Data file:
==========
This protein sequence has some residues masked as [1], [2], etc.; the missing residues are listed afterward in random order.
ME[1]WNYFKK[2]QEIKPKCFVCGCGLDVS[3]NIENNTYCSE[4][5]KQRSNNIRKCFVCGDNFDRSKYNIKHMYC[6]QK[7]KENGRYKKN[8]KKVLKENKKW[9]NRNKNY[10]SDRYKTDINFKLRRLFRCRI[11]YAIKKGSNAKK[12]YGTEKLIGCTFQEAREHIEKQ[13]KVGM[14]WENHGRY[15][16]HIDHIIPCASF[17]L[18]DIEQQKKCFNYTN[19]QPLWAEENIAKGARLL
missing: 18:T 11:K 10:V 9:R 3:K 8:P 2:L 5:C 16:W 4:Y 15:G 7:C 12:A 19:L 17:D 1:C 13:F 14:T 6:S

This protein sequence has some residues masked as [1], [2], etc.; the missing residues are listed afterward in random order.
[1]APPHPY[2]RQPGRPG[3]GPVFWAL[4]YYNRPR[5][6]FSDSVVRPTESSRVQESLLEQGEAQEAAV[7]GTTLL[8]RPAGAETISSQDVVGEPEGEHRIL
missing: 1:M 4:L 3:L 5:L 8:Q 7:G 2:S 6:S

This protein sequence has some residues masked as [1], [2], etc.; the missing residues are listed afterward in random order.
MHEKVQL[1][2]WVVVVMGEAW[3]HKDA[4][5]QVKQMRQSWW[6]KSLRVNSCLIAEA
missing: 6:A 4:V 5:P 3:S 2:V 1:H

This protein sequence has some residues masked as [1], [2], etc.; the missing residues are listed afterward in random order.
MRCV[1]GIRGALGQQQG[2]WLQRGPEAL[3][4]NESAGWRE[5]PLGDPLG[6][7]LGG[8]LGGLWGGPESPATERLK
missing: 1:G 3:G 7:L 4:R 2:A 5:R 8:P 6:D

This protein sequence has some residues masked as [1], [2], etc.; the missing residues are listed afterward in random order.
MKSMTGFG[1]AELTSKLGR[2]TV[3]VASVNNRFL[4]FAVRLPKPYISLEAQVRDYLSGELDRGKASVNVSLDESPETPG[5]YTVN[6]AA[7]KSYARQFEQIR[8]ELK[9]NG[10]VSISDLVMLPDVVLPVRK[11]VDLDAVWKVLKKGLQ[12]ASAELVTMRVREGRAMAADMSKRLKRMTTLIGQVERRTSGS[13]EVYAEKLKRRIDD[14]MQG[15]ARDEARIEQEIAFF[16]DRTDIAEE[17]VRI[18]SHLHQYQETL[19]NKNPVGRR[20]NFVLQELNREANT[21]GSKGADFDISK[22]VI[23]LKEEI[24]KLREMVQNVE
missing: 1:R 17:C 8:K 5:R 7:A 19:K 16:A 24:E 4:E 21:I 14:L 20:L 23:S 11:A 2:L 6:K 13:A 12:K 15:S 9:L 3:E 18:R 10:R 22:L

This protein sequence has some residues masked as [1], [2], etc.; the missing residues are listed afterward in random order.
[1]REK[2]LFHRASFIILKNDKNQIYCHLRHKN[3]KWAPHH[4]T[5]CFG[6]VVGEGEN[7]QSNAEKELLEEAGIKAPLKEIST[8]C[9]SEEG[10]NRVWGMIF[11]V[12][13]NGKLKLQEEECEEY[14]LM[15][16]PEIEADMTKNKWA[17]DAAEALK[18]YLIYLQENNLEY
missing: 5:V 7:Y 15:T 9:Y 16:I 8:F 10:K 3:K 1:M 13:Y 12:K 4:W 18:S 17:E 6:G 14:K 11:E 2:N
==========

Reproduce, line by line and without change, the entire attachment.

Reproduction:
This protein sequence has some residues masked as [1], [2], etc.; the missing residues are listed afterward in random order.
ME[1]WNYFKK[2]QEIKPKCFVCGCGLDVS[3]NIENNTYCSE[4][5]KQRSNNIRKCFVCGDNFDRSKYNIKHMYC[6]QK[7]KENGRYKKN[8]KKVLKENKKW[9]NRNKNY[10]SDRYKTDINFKLRRLFRCRI[11]YAIKKGSNAKK[12]YGTEKLIGCTFQEAREHIEKQ[13]KVGM[14]WENHGRY[15][16]HIDHIIPCASF[17]L[18]DIEQQKKCFNYTN[19]QPLWAEENIAKGARLL
missing: 18:T 11:K 10:V 9:R 3:K 8:P 2:L 5:C 16:W 4:Y 15:G 7:C 12:A 19:L 17:D 1:C 13:F 14:T 6:S

This protein sequence has some residues masked as [1], [2], etc.; the missing residues are listed afterward in random order.
[1]APPHPY[2]RQPGRPG[3]GPVFWAL[4]YYNRPR[5][6]FSDSVVRPTESSRVQESLLEQGEAQEAAV[7]GTTLL[8]RPAGAETISSQDVVGEPEGEHRIL
missing: 1:M 4:L 3:L 5:L 8:Q 7:G 2:S 6:S

This protein sequence has some residues masked as [1], [2], etc.; the missing residues are listed afterward in random order.
MHEKVQL[1][2]WVVVVMGEAW[3]HKDA[4][5]QVKQMRQSWW[6]KSLRVNSCLIAEA
missing: 6:A 4:V 5:P 3:S 2:V 1:H

This protein sequence has some residues masked as [1], [2], etc.; the missing residues are listed afterward in random order.
MRCV[1]GIRGALGQQQG[2]WLQRGPEAL[3][4]NESAGWRE[5]PLGDPLG[6][7]LGG[8]LGGLWGGPESPATERLK
missing: 1:G 3:G 7:L 4:R 2:A 5:R 8:P 6:D

This protein sequence has some residues masked as [1], [2], etc.; the missing residues are listed afterward in random order.
MKSMTGFG[1]AELTSKLGR[2]TV[3]VASVNNRFL[4]FAVRLPKPYISLEAQVRDYLSGELDRGKASVNVSLDESPETPG[5]YTVN[6]AA[7]KSYARQFEQIR[8]ELK[9]NG[10]VSISDLVMLPDVVLPVRK[11]VDLDAVWKVLKKGLQ[12]ASAELVTMRVREGRAMAADMSKRLKRMTTLIGQVERRTSGS[13]EVYAEKLKRRIDD[14]MQG[15]ARDEARIEQEIAFF[16]DRTDIAEE[17]VRI[18]SHLHQYQETL[19]NKNPVGRR[20]NFVLQELNREANT[21]GSKGADFDISK[22]VI[23]LKEEI[24]KLREMVQNVE
missing: 1:R 17:C 8:K 5:R 7:A 19:K 16:A 24:E 4:E 21:I 14:L 20:L 23:S 11:A 2:L 6:K 13:A 12:K 15:S 9:L 3:E 18:R 10:R 22:L

This protein sequence has some residues masked as [1], [2], etc.; the missing residues are listed afterward in random order.
[1]REK[2]LFHRASFIILKNDKNQIYCHLRHKN[3]KWAPHH[4]T[5]CFG[6]VVGEGEN[7]QSNAEKELLEEAGIKAPLKEIST[8]C[9]SEEG[10]NRVWGMIF[11]V[12][13]NGKLKLQEEECEEY[14]LM[15][16]PEIEADMTKNKWA[17]DAAEALK[18]YLIYLQENNLEY
missing: 5:V 7:Y 15:T 9:Y 16:I 8:F 10:K 3:K 1:M 13:Y 12:K 4:W 18:S 17:E 6:G 14:K 11:E 2:N